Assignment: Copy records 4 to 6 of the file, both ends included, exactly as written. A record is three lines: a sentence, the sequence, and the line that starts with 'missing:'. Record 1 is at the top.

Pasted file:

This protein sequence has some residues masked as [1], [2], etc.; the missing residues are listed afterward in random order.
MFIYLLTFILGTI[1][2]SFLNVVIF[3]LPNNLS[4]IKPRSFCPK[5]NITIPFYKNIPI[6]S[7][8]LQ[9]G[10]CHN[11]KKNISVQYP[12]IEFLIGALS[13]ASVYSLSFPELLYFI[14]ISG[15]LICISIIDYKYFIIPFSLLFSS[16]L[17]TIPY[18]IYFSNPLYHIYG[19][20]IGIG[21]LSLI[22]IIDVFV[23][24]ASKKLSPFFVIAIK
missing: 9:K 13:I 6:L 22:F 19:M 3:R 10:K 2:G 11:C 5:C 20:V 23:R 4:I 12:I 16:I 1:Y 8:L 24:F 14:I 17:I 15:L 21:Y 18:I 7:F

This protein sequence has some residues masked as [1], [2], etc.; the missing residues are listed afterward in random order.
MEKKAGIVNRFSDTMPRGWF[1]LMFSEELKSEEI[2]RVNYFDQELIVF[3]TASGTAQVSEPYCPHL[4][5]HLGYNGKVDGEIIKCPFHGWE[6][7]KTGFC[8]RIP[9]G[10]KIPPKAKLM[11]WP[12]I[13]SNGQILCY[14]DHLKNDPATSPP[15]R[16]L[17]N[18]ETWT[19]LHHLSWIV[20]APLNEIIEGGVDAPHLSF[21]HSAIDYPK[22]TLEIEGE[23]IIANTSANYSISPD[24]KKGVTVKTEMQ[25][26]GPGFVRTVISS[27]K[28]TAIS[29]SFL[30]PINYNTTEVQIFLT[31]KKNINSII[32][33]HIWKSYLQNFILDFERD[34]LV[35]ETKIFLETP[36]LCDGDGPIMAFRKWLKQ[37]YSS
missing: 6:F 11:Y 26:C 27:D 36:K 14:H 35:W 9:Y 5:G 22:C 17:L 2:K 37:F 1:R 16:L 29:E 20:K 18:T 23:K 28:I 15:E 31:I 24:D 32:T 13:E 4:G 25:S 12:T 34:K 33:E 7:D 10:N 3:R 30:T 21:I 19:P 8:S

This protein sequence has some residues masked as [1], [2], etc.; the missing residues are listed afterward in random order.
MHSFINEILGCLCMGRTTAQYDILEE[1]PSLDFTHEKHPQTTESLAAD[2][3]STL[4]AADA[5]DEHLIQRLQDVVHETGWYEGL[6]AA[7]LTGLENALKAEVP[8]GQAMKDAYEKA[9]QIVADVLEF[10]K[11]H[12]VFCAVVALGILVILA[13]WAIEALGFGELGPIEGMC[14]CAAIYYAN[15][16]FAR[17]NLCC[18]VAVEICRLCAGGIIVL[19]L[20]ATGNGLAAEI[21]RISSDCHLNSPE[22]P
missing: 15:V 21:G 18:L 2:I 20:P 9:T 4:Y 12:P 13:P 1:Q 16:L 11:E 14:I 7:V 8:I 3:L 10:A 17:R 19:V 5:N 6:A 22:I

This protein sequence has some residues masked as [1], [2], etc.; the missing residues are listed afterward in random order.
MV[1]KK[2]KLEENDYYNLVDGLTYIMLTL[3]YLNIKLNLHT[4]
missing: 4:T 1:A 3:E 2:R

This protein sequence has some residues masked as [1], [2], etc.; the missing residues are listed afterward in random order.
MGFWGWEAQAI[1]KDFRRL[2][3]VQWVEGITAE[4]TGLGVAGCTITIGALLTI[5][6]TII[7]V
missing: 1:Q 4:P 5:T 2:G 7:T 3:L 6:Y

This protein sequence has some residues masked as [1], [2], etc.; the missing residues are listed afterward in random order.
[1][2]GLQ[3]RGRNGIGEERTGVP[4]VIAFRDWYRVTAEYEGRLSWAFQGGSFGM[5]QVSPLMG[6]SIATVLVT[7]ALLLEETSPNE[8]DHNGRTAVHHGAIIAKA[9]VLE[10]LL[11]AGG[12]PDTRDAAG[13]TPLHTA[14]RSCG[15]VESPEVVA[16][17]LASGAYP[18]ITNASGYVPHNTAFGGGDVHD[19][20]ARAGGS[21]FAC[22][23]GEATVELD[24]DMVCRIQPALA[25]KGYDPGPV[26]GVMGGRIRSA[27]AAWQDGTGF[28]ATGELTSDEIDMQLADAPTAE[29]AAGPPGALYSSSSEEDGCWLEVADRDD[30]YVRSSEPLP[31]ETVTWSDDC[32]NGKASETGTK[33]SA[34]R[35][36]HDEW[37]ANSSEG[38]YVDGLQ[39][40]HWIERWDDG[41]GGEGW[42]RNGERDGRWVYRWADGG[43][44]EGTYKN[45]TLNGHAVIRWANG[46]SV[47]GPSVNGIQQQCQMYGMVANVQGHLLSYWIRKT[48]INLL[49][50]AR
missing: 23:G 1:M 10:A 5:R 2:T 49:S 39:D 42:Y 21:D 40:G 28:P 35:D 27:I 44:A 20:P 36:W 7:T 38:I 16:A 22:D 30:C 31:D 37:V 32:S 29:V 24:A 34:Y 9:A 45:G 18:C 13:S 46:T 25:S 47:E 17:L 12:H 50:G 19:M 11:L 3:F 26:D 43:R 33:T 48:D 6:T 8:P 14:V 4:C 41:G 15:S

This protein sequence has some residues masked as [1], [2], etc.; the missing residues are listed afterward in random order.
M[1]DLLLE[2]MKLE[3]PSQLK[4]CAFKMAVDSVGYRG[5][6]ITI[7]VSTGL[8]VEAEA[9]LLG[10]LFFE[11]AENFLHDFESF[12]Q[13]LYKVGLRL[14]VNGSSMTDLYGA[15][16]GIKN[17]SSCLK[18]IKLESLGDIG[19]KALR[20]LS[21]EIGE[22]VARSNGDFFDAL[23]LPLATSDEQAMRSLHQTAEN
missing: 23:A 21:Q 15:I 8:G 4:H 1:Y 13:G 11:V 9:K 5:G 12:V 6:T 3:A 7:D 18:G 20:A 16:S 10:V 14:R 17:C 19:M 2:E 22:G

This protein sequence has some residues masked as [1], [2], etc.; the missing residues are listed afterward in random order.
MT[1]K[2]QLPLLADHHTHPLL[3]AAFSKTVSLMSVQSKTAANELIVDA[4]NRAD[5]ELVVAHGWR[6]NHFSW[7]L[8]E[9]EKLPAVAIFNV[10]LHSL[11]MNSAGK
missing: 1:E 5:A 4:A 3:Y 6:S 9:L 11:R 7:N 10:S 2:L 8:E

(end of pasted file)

This protein sequence has some residues masked as [1], [2], etc.; the missing residues are listed afterward in random order.
MV[1]KK[2]KLEENDYYNLVDGLTYIMLTL[3]YLNIKLNLHT[4]
missing: 4:T 1:A 3:E 2:R

This protein sequence has some residues masked as [1], [2], etc.; the missing residues are listed afterward in random order.
MGFWGWEAQAI[1]KDFRRL[2][3]VQWVEGITAE[4]TGLGVAGCTITIGALLTI[5][6]TII[7]V
missing: 1:Q 4:P 5:T 2:G 7:T 3:L 6:Y

This protein sequence has some residues masked as [1], [2], etc.; the missing residues are listed afterward in random order.
[1][2]GLQ[3]RGRNGIGEERTGVP[4]VIAFRDWYRVTAEYEGRLSWAFQGGSFGM[5]QVSPLMG[6]SIATVLVT[7]ALLLEETSPNE[8]DHNGRTAVHHGAIIAKA[9]VLE[10]LL[11]AGG[12]PDTRDAAG[13]TPLHTA[14]RSCG[15]VESPEVVA[16][17]LASGAYP[18]ITNASGYVPHNTAFGGGDVHD[19][20]ARAGGS[21]FAC[22][23]GEATVELD[24]DMVCRIQPALA[25]KGYDPGPV[26]GVMGGRIRSA[27]AAWQDGTGF[28]ATGELTSDEIDMQLADAPTAE[29]AAGPPGALYSSSSEEDGCWLEVADRDD[30]YVRSSEPLP[31]ETVTWSDDC[32]NGKASETGTK[33]SA[34]R[35][36]HDEW[37]ANSSEG[38]YVDGLQ[39][40]HWIERWDDG[41]GGEGW[42]RNGERDGRWVYRWADGG[43][44]EGTYKN[45]TLNGHAVIRWANG[46]SV[47]GPSVNGIQQQCQMYGMVANVQGHLLSYWIRKT[48]INLL[49][50]AR
missing: 23:G 1:M 10:A 5:R 2:T 49:S 39:D 42:Y 21:D 40:G 28:P 35:D 27:I 44:A 20:P 36:W 7:T 38:I 16:A 22:D 30:C 31:D 37:V 32:S 29:V 24:A 34:Y 9:A 45:G 18:C 13:S 46:T 25:S 47:E 17:L 12:H 50:G 19:M 11:L 3:F 26:D 43:R 33:T 48:D 6:T 8:P 14:V 4:C 41:G 15:S